Queen Victoria originally handed the territory the honour 180 years ago, but an administrative mistake put paid to the monarch's wishes
It was back in 1842 that Gibraltar’s fate was sealed with an administrative error at the hand of Queen Victoria.
But some 180 years on, the territory will on Monday be given city status – finally fulfilling the wishes of the monarch just a little later than planned.
The territory, which has been British since the Treaty of Utrecht was signed in 1713, was first granted city status by the monarch in the fifth year of her reign in 1842.
But it was omitted from the list of recognised cities because it was awarded under Diocesean Letters Patent, rather than the normal City Status Letter Patent.
Until now, this meant Gibraltar, which is located in the south of the Iberian Peninsula and dominated by its world-famous Rock of the same name, never featured on the Home Office’s official list of recognised British cities.
On Monday, the Cabinet Office will publish an updated record of cities which confirms there are 81 places that have been granted city status by the Government.
This includes the eight winners of a competition held in June for the Queen’s Platinum Jubilee.
These are Colchester, Doncaster and Milton Keynes in England, Douglas on the Isle of Man, Bangor in Northern Ireland, Wrexham in Wales, Dunfermline in Scotland and Stanley in the Falkland Islands.
Southend-on-Sea was also awarded city status last October following the murder of Sir David Amess, who had been the popular MP for Southend West since 1997 and was indefatigable in his campaign for it to become a city.
As part of the competition, civic honours were opened up to applicants from the Overseas and Crown Dependencies for the first time, meaning Douglas and Stanley were able to succeed in becoming cities where they would not have done previously.
Gibraltar was among 38 places to apply for city status as part of the Civic Honours Competition in December but its attempt was unsuccessful. However, it is now being made a city to correct its long-standing absence from the official list.
It appears to have been 31-year-old Mark Scott – the Bluemantle Pursuivant at the College of Arms in London, whose role involves looking up census records and designing new coats of arms – who brought the oversight to the attention of the Cabinet Office.
“The UK Government would like to thank Bluemantle Pursuivant for his assistance in bringing this matter to its attention,” the Cabinet Office said in a press release.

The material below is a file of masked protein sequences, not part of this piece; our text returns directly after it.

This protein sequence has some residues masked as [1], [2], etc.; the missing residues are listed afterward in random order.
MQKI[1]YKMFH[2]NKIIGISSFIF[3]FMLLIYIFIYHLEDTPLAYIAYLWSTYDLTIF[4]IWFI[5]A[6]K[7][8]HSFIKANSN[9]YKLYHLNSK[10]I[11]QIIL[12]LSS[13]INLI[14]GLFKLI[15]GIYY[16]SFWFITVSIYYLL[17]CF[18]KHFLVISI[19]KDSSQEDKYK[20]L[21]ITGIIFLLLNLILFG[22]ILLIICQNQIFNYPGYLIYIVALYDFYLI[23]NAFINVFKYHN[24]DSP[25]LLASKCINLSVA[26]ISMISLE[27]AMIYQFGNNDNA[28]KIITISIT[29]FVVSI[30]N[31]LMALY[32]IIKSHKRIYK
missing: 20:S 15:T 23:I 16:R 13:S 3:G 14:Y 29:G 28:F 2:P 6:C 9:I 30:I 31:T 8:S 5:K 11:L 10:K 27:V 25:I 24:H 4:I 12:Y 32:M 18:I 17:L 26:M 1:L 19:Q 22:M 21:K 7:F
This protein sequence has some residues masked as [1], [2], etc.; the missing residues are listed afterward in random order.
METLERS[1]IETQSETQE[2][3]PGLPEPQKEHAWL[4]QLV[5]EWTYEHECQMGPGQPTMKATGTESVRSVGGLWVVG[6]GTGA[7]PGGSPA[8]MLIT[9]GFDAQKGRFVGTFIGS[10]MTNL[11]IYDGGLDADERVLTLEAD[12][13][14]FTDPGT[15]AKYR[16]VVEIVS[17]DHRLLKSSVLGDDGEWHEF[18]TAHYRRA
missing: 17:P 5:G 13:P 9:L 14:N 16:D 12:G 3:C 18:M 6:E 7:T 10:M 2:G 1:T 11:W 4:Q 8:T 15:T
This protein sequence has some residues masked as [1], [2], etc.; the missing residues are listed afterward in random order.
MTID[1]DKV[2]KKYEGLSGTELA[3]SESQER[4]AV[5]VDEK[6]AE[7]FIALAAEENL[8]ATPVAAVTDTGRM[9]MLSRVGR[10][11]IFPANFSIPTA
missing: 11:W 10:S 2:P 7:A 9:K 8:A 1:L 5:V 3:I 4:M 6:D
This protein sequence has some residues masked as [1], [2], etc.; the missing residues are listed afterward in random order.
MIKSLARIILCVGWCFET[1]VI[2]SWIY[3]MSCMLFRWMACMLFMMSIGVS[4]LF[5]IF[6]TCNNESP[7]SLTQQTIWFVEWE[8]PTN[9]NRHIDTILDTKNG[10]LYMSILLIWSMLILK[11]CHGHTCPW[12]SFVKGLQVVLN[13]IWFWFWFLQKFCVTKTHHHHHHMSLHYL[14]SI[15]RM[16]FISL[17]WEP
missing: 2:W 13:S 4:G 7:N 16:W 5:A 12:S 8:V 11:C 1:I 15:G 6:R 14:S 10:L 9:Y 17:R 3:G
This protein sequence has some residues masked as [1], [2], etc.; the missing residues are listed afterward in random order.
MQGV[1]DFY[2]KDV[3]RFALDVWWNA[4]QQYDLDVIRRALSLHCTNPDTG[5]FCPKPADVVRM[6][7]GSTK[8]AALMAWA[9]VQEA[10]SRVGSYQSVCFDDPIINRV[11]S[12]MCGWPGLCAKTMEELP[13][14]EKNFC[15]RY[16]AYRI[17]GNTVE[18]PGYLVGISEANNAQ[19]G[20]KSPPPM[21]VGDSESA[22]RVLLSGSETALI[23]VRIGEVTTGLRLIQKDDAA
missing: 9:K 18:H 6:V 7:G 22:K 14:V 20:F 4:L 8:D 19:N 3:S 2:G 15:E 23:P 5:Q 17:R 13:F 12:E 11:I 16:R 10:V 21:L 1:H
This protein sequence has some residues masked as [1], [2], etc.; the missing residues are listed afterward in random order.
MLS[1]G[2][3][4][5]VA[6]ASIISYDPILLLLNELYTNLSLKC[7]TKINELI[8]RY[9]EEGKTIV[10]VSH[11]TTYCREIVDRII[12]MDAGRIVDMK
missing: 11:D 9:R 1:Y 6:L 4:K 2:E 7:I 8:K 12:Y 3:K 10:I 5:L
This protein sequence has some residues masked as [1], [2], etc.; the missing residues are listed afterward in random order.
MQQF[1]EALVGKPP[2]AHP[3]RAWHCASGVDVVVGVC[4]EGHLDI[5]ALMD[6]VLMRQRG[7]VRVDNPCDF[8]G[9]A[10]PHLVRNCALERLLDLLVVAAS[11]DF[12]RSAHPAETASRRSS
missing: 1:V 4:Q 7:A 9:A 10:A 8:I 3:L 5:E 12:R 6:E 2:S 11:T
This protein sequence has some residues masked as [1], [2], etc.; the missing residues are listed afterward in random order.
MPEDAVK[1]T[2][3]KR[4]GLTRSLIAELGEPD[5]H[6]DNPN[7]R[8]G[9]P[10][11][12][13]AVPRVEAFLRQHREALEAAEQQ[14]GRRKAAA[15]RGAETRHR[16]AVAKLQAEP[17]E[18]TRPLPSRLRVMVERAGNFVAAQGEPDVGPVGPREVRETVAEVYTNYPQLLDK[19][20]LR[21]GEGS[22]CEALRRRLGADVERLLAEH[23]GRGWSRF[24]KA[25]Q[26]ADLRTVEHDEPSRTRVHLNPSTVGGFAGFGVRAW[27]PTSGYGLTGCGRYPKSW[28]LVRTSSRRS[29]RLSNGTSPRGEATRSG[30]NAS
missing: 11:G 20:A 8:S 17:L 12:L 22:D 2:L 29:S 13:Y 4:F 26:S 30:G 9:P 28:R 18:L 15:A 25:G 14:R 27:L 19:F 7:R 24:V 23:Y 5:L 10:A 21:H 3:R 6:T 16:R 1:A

His tip-off was followed by the Government conducting detailed research in the National Archives, which confirmed Gibraltar had been missed out of the list despite Queen Victoria having granted city status.
A referendum on the future of Gibraltar was called in 2002 after discussions between the Spanish government and Labour politician Jack Straw, the then-foreign secretary.
But Gibraltarians reaffirmed their commitment to British rule as citizens overwhelmingly voted to reject a proposal for shared sovereignty with Spain. In a previous vote, held in 1967, they also voted overwhelmingly to remain British.
Boris Johnson, who on Monday enters his final week as Prime Minister, said in a statement: “It is excellent to see official recognition given to the City of Gibraltar, a huge accolade to its rich history and dynamism.
“This official recognition re-affirms Gibraltar’s special status in the Realms of Her Majesty, and rightly signifies the pride that Gibraltarians feel for their community and their distinctive heritage.”
Kit Malthouse, the Chancellor of the Duchy of Lancaster, said the cities chosen were “incredibly rich with history and culture”.
He added: “I’m hopeful people based in these places, particularly the new cities, can reap the benefits of their home’s increased global standing and that it will attract more inward investment for local businesses.”
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